Populism and the French election

Sarwar Jahan Chowdhury | Update:

There are obvious dangers of having too much populism and nationalism in politics especially in the western world.  Europe’s immense sufferings in many of the devastating wars, including both the world wars, in the nineteenth and twentieth century are ascribed to these two features. Therefore, post World War II politics in the western world largely discarded these two elements and went on to socio-economic issues. Sometimes it was about ideologies especially in the cold war context.

Instead of nationalistic isolation Europe and North America focused on integration. European Union has attained so much of the latter that it has become almost a super-state. North Americans created NAFTA. However, the election of populist Donald Trump in the US and Britain’s decision to leave the EU through a referendum alarmed the sustainability of post-communist neoliberal world order. The nationalistic and isolationist tone of the new American president and the conservative government of Great Britain raised the danger of a spillover effect on the other western liberal vanguards. And there were already some grounds for that.

In France, the National Front emerged as a conservative nationalist party advocating economic protectionism, reversing integration of EU, very strict anti immigration policies, etc. Their leader Marine La Pen even wants a Frexit i.e. French exit from EU emulating the Brexit, despite the fact that France was one of the few founding members of EU and its precursor. EU essentially is known as a grand Franco-German project.

Almost the entire world breathed a sigh of relief with the win of centrist Emmanuel Macron in the very recent French presidential election. Had Marine La Pen been elected, that could have spelled the end of EU, at least in its present form. And it would also have strengthened the anti globalisation momentum that Donald Trump is trying to create across the Atlantic, hence putting global trade, investments and growth in huge peril.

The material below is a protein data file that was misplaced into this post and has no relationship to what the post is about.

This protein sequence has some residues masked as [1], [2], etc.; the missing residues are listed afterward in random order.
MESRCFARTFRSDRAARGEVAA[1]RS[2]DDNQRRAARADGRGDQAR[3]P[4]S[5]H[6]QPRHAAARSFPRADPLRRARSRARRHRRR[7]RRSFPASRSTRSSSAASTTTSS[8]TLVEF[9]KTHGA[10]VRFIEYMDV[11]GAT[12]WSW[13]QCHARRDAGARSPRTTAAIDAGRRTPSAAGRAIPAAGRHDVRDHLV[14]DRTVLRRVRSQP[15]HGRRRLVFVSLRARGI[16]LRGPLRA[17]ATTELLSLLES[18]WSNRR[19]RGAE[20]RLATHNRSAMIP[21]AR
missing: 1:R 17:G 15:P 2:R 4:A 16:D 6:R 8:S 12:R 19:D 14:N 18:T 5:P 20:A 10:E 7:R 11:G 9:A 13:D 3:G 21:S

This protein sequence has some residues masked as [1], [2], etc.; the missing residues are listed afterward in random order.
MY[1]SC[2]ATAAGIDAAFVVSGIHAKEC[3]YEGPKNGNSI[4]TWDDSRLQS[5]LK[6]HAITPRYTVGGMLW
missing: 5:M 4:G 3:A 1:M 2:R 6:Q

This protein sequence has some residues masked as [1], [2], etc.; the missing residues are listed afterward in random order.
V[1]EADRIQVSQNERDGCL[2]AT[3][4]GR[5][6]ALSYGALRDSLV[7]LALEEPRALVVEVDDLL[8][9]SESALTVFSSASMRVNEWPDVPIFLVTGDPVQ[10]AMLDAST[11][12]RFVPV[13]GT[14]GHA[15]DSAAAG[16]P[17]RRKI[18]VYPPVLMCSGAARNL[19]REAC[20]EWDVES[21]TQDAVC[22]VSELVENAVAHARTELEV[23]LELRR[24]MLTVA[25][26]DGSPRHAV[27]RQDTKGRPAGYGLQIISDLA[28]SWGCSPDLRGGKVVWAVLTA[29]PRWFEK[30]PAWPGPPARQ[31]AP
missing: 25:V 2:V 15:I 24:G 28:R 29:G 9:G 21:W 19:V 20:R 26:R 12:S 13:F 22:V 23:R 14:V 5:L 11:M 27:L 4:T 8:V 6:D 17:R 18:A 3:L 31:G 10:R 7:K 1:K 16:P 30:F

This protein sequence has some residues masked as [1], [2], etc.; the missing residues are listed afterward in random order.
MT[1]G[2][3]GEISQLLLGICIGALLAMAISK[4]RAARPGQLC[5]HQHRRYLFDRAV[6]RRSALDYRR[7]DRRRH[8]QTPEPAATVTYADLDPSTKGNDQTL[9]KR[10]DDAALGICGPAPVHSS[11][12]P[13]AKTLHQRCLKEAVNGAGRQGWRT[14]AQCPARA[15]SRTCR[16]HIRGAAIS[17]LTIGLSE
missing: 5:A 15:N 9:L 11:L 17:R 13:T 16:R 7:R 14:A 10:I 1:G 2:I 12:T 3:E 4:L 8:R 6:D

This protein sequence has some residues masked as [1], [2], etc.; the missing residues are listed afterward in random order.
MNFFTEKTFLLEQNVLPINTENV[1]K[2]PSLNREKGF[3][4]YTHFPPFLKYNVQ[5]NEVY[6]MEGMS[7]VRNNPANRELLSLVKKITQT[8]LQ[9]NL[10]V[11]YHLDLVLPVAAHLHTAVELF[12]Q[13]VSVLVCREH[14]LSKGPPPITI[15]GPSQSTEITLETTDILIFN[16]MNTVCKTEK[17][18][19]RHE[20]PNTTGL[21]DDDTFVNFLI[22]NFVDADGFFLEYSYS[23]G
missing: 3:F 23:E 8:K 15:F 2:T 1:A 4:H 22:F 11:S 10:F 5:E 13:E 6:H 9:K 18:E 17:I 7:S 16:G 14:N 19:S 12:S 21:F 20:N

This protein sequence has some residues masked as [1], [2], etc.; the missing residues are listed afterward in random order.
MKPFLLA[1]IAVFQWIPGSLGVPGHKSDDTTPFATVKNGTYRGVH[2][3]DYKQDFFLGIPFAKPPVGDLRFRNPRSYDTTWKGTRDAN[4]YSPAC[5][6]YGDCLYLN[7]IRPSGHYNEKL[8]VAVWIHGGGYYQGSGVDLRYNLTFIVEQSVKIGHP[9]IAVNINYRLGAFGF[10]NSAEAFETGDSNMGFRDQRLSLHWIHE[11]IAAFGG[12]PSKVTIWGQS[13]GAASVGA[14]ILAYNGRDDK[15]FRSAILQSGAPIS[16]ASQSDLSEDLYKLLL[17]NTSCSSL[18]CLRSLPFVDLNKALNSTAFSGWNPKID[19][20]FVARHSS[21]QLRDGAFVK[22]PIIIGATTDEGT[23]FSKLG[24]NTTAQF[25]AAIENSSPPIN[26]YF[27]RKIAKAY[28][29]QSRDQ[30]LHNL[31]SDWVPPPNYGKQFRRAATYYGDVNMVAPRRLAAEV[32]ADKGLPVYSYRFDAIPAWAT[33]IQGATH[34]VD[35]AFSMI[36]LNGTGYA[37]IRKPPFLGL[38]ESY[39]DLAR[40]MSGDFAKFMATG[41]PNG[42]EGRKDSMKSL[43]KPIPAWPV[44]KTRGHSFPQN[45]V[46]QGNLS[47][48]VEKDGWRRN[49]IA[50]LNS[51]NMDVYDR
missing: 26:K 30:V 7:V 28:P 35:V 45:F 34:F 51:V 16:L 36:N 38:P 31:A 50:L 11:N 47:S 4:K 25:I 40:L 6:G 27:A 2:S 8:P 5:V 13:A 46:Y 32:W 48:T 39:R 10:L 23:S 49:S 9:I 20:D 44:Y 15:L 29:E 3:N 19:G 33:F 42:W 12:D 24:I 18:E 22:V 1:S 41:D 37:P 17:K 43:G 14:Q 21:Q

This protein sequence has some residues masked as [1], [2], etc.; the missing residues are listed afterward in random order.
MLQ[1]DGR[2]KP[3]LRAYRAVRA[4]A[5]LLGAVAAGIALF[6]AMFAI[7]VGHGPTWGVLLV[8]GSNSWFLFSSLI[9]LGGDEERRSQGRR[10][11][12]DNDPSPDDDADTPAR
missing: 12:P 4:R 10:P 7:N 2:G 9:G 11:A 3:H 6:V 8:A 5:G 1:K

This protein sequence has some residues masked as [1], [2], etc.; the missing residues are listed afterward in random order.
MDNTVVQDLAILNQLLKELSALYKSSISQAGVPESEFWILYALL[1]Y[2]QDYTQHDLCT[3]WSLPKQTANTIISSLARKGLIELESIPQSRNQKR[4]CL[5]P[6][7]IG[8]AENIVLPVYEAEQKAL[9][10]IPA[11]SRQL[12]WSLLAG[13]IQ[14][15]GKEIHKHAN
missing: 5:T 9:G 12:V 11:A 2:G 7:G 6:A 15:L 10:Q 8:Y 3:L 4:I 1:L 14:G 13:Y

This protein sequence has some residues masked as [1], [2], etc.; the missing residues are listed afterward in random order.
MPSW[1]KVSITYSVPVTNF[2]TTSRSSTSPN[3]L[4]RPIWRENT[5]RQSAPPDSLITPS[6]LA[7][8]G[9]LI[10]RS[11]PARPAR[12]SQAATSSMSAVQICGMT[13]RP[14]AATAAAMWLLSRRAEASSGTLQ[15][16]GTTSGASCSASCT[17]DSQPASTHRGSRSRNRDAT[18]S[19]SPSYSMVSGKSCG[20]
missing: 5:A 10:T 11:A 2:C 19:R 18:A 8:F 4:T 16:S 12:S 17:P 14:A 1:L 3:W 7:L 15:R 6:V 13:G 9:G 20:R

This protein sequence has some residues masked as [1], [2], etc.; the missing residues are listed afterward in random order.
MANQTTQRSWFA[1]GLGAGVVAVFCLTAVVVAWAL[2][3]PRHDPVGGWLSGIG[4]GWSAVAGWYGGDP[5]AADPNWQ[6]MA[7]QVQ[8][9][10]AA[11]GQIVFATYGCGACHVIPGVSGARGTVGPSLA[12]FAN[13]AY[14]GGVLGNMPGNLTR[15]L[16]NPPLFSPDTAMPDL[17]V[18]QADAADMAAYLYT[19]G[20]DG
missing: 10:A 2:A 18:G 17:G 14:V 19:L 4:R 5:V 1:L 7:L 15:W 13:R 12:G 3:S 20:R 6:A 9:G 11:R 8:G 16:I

Macron’s win has resisted that wave in mainland Europe at least for now. It was initially halted in the Netherlands where the anti immigration and anti EU nationalist failed to gain much traction. After the frustration of Brexit, this survival of  pro EU and liberal politics will definitely raise some hope and will have positive impact in the very important German election.

For Emmanuel Macron though, it won’t be an easy task to govern France given the fact that economy is stagnant and unemployment is relatively high. Moreover, he just had a meteoric political rise under the banner of a new centrist party that nobody expected.  It will be a tricky business for him to manage the two traditional major, center right and center left, blocs in the parliament as his own party is still too small a one. There was a noticeable rise of support for the ultra left candidate too in this presidential election, indicating that political cleavage in France is multifarious.

Perhaps, the only hope is that, France is matured a society and  mainstream French politicians are expected to behave in a responsible way .They will probably not  make Macron fail deliberately and grant National Front further prominence. France has historically been the cradle of enlightenment and modernism. The fall of France from the liberal order will have enormous negative effect in Europe and in the rest of the world.

*Sarwar Jahan Chowdhury is a freelance contributor on politics, society and international relations. Currently, he works for BRAC Institute of Governance and Development, Dhaka, Bangladesh

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